Habermas appears to believe that free politics is a matter of citizens first of all talking. and then. proceeding to act as one. while narrow in theory. The peculiarity of Habermas's position. saw no reason to suppose that we can settle practical political disputes by purely rational means.'6 and he . Shaking his head over her old-fashioned cussedness. These are indeed philosophical questions of great importance. Arendt's concept of "praxis" was not "grounded in the rationality of practical judgement. this is in fact a complete misunderstanding of Arendt. After all. to come out into the open and examine just what is involved in such a claim." and Arendt had good reasons for her stress upon "the venerable figure of the contract. therefore. like Habermas. by contrast. if she is prepared to admit that political opinions can sometimes be shown to be wrong. and she ought. Because Habermas is himself preoccupied with discussion. he concludes. Hannah Arendt finally places more trust in the venerable figure of the contract than in her own concept of a praxis. concerned not just with how political debates are carned on but with how to settle them.Canovan / HABERMAS AND ARENDT 109 is simply more coherent than Arendt's." The fundamental flaw in Habermas's reading of Arendt is that it is excessively intellectualist. but he dismissed her views as merely old-fashioned: An antiquated concept of theoretical knowledge keeps Arendt from comprehending the process of reaching agreement about practical questions as rational discourse. Habermas recognized that Arendt did not agree with him. be claimed for the power of Arguing that "a cognitive foundation can common convictions. Arendt can certainly be criticized for not pursuing further her discussion of opinion and judgment and trying to work out by what criteria it can be established that one political opinion is an improvement on another. which is grounded in the rationality of practical judgement. however. Arendt. then she too must be operating with some kind of notion of rational truth in political matters. after they have all formed a common conviction and will." Habermas maintains that Arendt's denial of the possibility of basing politics on a rational consensus is inconsistent with her own view of action. is crucial for political practice. 5 Now. The difference between them. he misses Arendt's concern with action. is that he regards them not just as philosophical questions but as practical problems.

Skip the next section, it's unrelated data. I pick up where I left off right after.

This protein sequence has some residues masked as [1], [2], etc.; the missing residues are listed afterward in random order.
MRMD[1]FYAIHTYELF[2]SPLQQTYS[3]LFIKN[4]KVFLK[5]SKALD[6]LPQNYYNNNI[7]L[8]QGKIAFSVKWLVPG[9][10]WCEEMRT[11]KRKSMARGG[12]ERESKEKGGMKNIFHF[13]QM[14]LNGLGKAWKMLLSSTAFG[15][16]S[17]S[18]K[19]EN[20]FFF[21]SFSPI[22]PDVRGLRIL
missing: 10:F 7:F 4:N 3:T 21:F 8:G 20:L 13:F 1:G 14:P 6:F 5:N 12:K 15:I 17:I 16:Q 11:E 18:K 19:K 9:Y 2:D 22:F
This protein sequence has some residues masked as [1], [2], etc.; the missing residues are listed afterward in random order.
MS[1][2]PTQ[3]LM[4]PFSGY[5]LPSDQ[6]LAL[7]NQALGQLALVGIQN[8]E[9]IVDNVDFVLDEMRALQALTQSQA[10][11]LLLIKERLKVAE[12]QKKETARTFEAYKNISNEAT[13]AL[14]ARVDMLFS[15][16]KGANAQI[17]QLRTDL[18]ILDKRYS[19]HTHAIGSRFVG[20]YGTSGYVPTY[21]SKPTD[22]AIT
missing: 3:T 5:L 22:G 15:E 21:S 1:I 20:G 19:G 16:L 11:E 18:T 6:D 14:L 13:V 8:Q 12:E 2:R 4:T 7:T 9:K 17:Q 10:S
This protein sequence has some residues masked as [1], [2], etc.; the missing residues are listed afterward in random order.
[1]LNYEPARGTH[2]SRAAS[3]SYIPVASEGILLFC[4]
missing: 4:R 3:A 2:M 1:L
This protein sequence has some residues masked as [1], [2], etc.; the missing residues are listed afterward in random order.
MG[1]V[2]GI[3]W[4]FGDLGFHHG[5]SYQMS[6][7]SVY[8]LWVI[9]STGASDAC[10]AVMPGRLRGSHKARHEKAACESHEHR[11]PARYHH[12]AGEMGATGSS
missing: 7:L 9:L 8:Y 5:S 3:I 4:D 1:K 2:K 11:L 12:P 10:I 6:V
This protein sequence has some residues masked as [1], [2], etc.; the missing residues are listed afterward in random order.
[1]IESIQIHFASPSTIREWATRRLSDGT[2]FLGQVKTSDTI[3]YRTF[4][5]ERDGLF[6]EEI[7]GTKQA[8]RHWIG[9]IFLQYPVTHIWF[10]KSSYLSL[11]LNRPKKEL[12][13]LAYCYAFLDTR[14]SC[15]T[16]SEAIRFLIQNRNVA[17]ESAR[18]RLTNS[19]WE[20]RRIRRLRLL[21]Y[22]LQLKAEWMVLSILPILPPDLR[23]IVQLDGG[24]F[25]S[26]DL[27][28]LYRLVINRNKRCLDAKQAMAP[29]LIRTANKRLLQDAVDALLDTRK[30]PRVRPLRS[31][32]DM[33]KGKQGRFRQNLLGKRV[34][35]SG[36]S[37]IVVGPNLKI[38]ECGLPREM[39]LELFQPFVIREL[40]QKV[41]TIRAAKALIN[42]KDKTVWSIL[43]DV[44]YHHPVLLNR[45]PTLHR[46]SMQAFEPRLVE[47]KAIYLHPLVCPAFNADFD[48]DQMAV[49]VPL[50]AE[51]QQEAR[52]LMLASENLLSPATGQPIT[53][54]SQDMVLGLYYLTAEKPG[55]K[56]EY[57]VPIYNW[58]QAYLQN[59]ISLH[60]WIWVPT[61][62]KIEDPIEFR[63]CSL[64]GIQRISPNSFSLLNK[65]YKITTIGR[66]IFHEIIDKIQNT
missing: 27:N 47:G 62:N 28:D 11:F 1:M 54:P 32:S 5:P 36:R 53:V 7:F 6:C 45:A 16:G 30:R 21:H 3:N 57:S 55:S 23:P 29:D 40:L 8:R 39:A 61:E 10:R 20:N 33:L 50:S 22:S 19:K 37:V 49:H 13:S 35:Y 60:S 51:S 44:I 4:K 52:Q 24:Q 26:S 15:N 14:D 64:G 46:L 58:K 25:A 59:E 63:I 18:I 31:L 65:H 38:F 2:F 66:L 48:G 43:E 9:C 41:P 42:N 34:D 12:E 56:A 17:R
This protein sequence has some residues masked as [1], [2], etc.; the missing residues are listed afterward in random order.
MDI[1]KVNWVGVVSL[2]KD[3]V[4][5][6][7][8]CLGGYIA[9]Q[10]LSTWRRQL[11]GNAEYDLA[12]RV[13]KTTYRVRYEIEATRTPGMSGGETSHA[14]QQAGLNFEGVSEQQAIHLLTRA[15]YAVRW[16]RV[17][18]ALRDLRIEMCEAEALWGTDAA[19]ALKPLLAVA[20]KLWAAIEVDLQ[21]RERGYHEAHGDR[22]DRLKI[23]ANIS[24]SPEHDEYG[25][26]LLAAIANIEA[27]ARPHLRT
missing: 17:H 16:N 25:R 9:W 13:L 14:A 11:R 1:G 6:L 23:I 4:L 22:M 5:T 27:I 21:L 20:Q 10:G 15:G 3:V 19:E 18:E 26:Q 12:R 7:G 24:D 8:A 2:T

but in action. Such ment can certainly act together. He distinguishes in his later work between two levels of nonmanipulative communication between people. it might be supposed that this notion of rational discourse is simply a limiting ideal. perhaps even settle it--but only on a time scale reaching to infinity. But Arendt thought (as her criticisms of Rousseau's General Will show) that the whole notion of getting individuals to act as one was a dangerous illusion. If the background consensus should be questioned. and so fragile when it exists. This. always a messy and unpredictable business. however. he recognizes that perfect communication is a counterfactual ideal.19 At the lower level. and that people are not likely to arrive at common convictions in the real world. she points out. and fundamental matters of principle raised. and if it is to take place considerations of immediate practical relevance must be put aside. not just in the early stages of discussion. Habermas appears to think of discourse on morals and politics reaching conclusions within a manageable length of .?7 What she herself stressed was the inescapable plurality of men. human plurality means that action is always a web of intersecting actions with no common goal or definite consummation. however. She says over and over again that "men. however many presuppositions they need to question. and time. Instead. On the one hand. raise all possible aspects of a question. inhabit the world"'x men who are incorrigibly plural." the participants share a background consensus that they can take for granted. Curiously enough. Had we but world enough.110 POITICAl THEORY FEBRUARY 1983 attributes this view to Arendt. is precisely what makes free politics so difficult to achieve. so that their communication can produce an agreement related directly to practice. on the other hand. he appears to hold out the prospect of rational agreement on political questions not just as an ultimate utopia but as a matter of direct practical relevance. "communicative action. This is a point on which Arendt is in fact much clearer and less ambiguous than Habermas. but not out of anything as stable as a common will based on rational consensus. no doubt we could go on talking indefinitely. Habermas's position is much less clear.20 and the participants must be free to pursue the search for truth." Discourse is concerned purely and simply with establishing the truth in matters of principle. however. not Man. then the participants can move to the higher level of"discourse. Now. and his ambivalence is connected with his attempt to hold theory and practice together in the Marxist tradition.